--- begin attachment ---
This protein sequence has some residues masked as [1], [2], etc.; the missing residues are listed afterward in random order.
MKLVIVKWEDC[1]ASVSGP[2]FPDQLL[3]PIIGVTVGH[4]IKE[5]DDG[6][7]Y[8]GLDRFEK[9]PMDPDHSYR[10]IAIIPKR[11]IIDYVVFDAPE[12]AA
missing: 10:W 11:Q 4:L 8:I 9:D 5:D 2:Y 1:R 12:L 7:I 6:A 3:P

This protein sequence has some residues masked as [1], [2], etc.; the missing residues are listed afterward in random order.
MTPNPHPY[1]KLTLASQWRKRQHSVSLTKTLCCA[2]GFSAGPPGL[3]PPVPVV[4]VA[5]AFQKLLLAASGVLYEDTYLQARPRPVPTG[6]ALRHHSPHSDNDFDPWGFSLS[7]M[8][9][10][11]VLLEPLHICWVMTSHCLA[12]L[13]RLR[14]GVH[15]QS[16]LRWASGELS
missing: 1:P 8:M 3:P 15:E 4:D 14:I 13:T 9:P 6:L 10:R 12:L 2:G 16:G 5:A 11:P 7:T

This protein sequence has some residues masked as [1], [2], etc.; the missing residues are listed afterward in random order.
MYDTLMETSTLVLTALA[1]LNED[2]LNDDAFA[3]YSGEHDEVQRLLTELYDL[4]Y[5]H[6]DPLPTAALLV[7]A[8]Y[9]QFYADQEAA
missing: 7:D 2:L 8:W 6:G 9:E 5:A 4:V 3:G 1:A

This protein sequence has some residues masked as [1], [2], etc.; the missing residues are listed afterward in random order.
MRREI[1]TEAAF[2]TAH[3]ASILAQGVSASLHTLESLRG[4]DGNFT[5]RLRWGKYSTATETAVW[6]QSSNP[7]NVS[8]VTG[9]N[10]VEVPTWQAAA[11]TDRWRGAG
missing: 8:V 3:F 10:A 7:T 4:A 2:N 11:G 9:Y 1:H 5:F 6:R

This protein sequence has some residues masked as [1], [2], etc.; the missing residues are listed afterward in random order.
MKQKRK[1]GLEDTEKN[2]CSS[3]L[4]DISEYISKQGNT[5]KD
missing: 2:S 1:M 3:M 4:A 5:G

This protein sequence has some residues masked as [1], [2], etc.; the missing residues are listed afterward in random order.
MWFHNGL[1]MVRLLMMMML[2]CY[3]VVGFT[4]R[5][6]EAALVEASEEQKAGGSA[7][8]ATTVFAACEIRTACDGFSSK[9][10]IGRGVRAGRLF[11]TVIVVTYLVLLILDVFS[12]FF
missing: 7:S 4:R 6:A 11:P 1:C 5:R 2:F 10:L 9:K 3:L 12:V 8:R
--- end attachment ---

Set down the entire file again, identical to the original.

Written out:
This protein sequence has some residues masked as [1], [2], etc.; the missing residues are listed afterward in random order.
MKLVIVKWEDC[1]ASVSGP[2]FPDQLL[3]PIIGVTVGH[4]IKE[5]DDG[6][7]Y[8]GLDRFEK[9]PMDPDHSYR[10]IAIIPKR[11]IIDYVVFDAPE[12]AA
missing: 10:W 11:Q 4:L 8:I 9:D 5:D 2:Y 1:R 12:L 7:I 6:A 3:P

This protein sequence has some residues masked as [1], [2], etc.; the missing residues are listed afterward in random order.
MTPNPHPY[1]KLTLASQWRKRQHSVSLTKTLCCA[2]GFSAGPPGL[3]PPVPVV[4]VA[5]AFQKLLLAASGVLYEDTYLQARPRPVPTG[6]ALRHHSPHSDNDFDPWGFSLS[7]M[8][9][10][11]VLLEPLHICWVMTSHCLA[12]L[13]RLR[14]GVH[15]QS[16]LRWASGELS
missing: 1:P 8:M 3:P 15:E 4:D 14:I 13:T 9:P 6:L 10:R 12:L 2:G 16:G 5:A 11:P 7:T

This protein sequence has some residues masked as [1], [2], etc.; the missing residues are listed afterward in random order.
MYDTLMETSTLVLTALA[1]LNED[2]LNDDAFA[3]YSGEHDEVQRLLTELYDL[4]Y[5]H[6]DPLPTAALLV[7]A[8]Y[9]QFYADQEAA
missing: 7:D 2:L 8:W 6:G 9:E 5:A 4:V 3:G 1:A

This protein sequence has some residues masked as [1], [2], etc.; the missing residues are listed afterward in random order.
MRREI[1]TEAAF[2]TAH[3]ASILAQGVSASLHTLESLRG[4]DGNFT[5]RLRWGKYSTATETAVW[6]QSSNP[7]NVS[8]VTG[9]N[10]VEVPTWQAAA[11]TDRWRGAG
missing: 8:V 3:F 10:A 7:T 4:A 2:N 11:G 9:Y 1:H 5:F 6:R

This protein sequence has some residues masked as [1], [2], etc.; the missing residues are listed afterward in random order.
MKQKRK[1]GLEDTEKN[2]CSS[3]L[4]DISEYISKQGNT[5]KD
missing: 2:S 1:M 3:M 4:A 5:G

This protein sequence has some residues masked as [1], [2], etc.; the missing residues are listed afterward in random order.
MWFHNGL[1]MVRLLMMMML[2]CY[3]VVGFT[4]R[5][6]EAALVEASEEQKAGGSA[7][8]ATTVFAACEIRTACDGFSSK[9][10]IGRGVRAGRLF[11]TVIVVTYLVLLILDVFS[12]FF
missing: 7:S 4:R 6:A 11:P 1:C 5:R 2:F 10:L 9:K 3:L 12:V 8:R